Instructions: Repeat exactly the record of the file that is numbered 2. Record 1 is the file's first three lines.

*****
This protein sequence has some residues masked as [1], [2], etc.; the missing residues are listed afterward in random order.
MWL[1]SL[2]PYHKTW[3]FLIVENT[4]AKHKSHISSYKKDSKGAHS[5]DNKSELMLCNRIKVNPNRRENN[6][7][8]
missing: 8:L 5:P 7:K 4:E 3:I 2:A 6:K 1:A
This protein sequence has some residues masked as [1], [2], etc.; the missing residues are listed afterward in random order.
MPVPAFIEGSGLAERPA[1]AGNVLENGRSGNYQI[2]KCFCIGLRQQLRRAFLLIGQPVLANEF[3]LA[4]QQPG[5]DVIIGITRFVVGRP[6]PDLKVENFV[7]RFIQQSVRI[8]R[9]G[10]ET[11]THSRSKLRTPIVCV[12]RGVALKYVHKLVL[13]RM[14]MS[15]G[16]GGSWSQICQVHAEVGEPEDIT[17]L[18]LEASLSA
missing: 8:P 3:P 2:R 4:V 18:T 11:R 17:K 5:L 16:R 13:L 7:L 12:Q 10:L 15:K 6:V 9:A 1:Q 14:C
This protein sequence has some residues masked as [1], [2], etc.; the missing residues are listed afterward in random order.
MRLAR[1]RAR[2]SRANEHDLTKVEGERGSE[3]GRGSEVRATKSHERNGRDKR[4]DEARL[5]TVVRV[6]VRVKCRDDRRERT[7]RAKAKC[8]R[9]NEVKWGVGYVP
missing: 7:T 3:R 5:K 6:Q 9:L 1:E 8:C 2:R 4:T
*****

This protein sequence has some residues masked as [1], [2], etc.; the missing residues are listed afterward in random order.
MPVPAFIEGSGLAERPA[1]AGNVLENGRSGNYQI[2]KCFCIGLRQQLRRAFLLIGQPVLANEF[3]LA[4]QQPG[5]DVIIGITRFVVGRP[6]PDLKVENFV[7]RFIQQSVRI[8]R[9]G[10]ET[11]THSRSKLRTPIVCV[12]RGVALKYVHKLVL[13]RM[14]MS[15]G[16]GGSWSQICQVHAEVGEPEDIT[17]L[18]LEASLSA
missing: 8:P 3:P 2:R 4:V 18:T 11:R 17:K 5:L 16:R 13:L 7:L 12:Q 10:L 15:K 6:V 9:A 1:Q 14:C